The Flood sisters help patients expedite that waiting period by providing them with a list of potential donors, helping them choose the right hospital and referring them to organizations that can assist with medical expenses. Once matched with a living donor, a patient contacts his or her hospital, and the transplant occurs once the donor has been medically cleared by a series of tests.
Patients who need the organs of a deceased individual must also wait on the list, as United Network for Organ Sharing determines where to allocate these organs.
But patients can take the initiative to find a family with a terminally ill loved one and have them consent to donate that person's organs after he or she has died -- an option the Flood sisters are exploring for Pearce. Many people are unaware of that option, so it doesn't happen often.
"We hope that Molly's story is the first step toward changing how families can choose where their loved one's organs are allocated," Jennifer Flood said. "It is such a confidential process when it doesn't have to be. This new procedure can make a family or individual feel empowered and not directed to a system. It makes the donation process more personable."
Pearce's mother describes her daughter as a bright, inquisitive young woman whose resilience has always belied her physical condition.
"She has a tremendous love for animals -- she's shown horses and done a lot of work at shelters," Melisa Pearce said. "She has never seen herself as weak -- she has always been the person who fights for the underdog."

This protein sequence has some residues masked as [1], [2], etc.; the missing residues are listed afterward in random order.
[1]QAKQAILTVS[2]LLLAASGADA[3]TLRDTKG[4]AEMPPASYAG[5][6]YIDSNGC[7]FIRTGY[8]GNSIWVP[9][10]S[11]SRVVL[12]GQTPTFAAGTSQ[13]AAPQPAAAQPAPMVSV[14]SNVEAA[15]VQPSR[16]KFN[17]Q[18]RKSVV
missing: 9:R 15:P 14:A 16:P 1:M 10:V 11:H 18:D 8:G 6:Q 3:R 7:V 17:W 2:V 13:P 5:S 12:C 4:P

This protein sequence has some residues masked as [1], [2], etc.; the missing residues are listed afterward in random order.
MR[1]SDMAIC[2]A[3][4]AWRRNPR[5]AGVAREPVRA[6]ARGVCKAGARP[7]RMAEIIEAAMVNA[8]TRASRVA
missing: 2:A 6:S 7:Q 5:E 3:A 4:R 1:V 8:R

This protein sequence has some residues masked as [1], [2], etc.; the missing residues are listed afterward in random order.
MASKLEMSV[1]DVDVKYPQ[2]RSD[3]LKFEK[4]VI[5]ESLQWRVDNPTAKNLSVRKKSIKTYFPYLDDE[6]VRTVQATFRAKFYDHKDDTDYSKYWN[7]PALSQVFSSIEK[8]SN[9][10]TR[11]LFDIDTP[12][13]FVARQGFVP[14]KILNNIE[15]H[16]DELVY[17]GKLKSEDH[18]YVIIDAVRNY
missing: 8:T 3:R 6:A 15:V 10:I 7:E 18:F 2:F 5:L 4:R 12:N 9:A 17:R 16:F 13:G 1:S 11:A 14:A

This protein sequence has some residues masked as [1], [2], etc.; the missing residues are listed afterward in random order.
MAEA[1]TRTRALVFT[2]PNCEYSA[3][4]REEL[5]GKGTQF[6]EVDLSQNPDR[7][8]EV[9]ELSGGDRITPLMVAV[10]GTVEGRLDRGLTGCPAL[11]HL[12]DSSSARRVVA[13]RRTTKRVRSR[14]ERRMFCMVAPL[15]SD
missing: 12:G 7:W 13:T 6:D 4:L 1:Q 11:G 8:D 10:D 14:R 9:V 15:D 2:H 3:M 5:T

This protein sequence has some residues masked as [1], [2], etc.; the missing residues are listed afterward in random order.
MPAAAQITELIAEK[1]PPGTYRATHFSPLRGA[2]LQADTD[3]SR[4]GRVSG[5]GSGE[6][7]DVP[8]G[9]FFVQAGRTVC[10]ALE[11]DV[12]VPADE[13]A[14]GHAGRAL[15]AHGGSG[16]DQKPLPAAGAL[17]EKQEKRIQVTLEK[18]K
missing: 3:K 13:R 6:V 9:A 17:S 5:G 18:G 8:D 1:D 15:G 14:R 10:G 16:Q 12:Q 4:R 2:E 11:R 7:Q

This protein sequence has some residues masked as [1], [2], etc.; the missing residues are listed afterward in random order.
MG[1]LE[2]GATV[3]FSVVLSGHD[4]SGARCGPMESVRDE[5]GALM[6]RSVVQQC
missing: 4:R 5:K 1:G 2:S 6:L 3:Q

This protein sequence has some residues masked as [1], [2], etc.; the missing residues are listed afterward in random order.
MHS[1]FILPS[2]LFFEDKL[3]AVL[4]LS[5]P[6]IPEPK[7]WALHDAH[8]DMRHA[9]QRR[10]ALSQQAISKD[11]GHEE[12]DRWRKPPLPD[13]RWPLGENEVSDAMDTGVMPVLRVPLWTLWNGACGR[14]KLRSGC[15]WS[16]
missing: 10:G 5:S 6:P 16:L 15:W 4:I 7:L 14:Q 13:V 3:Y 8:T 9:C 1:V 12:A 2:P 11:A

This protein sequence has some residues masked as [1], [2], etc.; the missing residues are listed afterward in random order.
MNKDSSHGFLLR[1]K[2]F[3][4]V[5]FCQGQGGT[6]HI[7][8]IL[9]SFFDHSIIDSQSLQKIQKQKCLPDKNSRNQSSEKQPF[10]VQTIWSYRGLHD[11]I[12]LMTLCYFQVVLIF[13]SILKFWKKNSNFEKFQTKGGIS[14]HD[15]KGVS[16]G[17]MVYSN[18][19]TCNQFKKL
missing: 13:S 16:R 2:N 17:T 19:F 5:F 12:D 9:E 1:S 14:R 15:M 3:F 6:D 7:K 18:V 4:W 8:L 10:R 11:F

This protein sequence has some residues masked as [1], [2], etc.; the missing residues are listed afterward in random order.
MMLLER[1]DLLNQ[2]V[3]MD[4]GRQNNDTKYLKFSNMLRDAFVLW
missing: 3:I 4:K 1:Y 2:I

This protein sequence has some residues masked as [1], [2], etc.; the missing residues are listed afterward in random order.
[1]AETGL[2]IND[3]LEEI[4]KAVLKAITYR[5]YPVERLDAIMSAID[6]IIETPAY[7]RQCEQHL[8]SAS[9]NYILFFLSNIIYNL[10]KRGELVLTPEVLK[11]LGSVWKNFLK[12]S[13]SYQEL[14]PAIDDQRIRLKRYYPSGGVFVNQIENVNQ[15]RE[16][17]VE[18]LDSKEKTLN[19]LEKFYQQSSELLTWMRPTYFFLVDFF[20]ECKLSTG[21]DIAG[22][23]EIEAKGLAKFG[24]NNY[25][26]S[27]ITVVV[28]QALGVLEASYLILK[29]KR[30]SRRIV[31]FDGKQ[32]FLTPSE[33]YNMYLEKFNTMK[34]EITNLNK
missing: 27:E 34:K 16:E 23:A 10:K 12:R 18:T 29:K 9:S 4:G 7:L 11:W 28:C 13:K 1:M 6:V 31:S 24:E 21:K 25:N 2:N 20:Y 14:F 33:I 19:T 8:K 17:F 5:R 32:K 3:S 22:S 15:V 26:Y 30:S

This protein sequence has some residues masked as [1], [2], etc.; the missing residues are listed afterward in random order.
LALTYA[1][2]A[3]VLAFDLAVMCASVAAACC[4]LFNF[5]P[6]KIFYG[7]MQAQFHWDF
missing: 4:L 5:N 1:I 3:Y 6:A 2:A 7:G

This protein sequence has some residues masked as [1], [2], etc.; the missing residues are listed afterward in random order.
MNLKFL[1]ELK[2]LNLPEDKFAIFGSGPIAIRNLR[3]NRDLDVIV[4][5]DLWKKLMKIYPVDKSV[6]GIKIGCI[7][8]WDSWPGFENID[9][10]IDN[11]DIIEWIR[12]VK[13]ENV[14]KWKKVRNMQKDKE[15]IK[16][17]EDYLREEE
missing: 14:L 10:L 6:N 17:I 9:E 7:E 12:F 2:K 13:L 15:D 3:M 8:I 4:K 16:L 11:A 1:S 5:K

Molly Pearce's boyfriend of four years, Corey Eaker, stayed with her in the hospital for a month over the holidays. A geography major in his final semester at California State University, Northridge, he met Pearce when they were both enrolled at Santa Monica College.
"It was tough to be there and see everything that she was going through," he said. "We're pretty positive, but we always look at the other side a bit and think, 'What if?' And then we use each other to remind ourselves that we can't think about that and to keep a positive outlook."
Pearce said the support from her family, as well from as strangers who have written to her after reading her story, has been overwhelming.
"I'm hopeful," she said. "We did it once, and I'm determined to do it again."